The little Irish town of Ballybeg was something of an obsession for the playwright Brian Friel, who set a number of his dramas there. Ballybeg does not actually exist, but one wouldn’t know it from Friel’s work. Friel creates a rich sense of place, making Ballybeg seem as real as anywhere.

Friel died last October, but only after leaving behind well over a lifetime’s worth of writing. One of his Ballybeg plays, “Dancing at Lughnasa” (LOO-nuh-suh), is the first mainstage production of the year for the Indiana University Department of Theatre, Drama and Contemporary Dance. Dale McFadden directed the show, which plays in the large Ruth N. Halls Theatre.

“Dancing at Lughnasa” takes place in 1936. The story is told through the memories of Michael Evans, who was 7 years old at the time. Michael is growing up in the Mundy family home, inhabited by the five Mundy sisters.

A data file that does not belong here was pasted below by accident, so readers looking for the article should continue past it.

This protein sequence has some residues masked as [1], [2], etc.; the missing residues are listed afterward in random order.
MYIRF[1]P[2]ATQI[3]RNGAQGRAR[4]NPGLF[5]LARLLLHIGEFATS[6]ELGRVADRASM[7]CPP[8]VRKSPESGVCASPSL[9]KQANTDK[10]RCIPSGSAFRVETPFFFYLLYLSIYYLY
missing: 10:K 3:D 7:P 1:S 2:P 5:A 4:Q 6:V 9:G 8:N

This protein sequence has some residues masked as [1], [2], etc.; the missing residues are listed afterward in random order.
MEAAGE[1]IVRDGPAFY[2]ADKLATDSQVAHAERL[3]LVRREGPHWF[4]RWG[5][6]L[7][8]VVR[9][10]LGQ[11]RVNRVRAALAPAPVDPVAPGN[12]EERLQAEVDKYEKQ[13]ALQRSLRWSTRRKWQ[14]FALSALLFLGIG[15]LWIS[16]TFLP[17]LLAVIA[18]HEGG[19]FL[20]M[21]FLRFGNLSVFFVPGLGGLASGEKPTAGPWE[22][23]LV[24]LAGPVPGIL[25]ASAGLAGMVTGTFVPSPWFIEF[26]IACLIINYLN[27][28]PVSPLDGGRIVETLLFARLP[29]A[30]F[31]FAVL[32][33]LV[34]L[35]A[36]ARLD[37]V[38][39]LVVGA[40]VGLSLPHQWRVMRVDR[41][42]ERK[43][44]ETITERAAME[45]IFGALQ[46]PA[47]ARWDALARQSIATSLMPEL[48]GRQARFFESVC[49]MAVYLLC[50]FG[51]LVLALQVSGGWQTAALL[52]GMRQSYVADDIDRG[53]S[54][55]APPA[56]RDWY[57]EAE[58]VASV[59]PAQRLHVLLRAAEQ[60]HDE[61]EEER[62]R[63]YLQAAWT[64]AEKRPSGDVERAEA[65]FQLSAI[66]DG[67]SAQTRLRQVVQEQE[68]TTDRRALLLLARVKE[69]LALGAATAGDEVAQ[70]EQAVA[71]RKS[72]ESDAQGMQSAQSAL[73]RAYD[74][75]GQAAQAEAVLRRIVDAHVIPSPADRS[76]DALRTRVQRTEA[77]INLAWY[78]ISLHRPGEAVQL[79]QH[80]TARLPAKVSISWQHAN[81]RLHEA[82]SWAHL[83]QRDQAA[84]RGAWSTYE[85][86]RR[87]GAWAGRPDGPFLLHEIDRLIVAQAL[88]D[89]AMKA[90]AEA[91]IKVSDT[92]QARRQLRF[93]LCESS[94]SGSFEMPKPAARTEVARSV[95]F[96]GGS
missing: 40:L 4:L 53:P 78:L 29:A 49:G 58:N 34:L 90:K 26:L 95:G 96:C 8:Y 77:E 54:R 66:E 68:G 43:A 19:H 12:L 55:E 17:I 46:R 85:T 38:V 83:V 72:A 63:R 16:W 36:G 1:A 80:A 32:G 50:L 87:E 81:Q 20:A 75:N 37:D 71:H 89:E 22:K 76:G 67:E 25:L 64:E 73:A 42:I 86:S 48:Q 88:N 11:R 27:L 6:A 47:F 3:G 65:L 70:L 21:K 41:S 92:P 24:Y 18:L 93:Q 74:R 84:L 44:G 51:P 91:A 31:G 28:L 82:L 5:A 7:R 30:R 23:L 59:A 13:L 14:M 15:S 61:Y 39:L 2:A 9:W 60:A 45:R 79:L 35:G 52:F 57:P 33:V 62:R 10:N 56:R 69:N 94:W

1936 is a year of great change in the lives of Agnes, Kate, Chris, Maggie and Rose Mundy. They have just obtained their first radio. More importantly, the Mundy home takes in Father Jack, a weathered man in his late 50s (though he often seems much older) who has recently returned from decades of work as a missionary in a Ugandan leper colony.

Father Jack exhibits signs of dementia, as well as a persistent preoccupation with the cultural and religious traditions of Uganda. He no longer seems to be a Catholic.

The Mundy sisters are all unmarried, so much of the play revolves around their ever-shifting prospects for husbands. The most important suitor in the play is Gerry Evans, who fathered Michael but did not marry Chris Mundy, Michael’s mother.

There are many plots and subplots in “Dancing at Lughnasa,” but the one that captured my attention the most was the relationship between Gerry Evans and Chris Mundy. Gerry periodically visits Ballybeg, each time with enthusiastic but untrustworthy promises of becoming a wonderful father and husband.

He dances with Chris and even seems to love her. He promises young Michael a new bicycle. But soon enough, he’s gone. In 1936, he leaves to fight in the Spanish Civil War — not for any political motivation, but for the sake of adventure. Actor Jason Craig West gives Gerry an alluring charm that makes us occasionally forget his neglect of his son.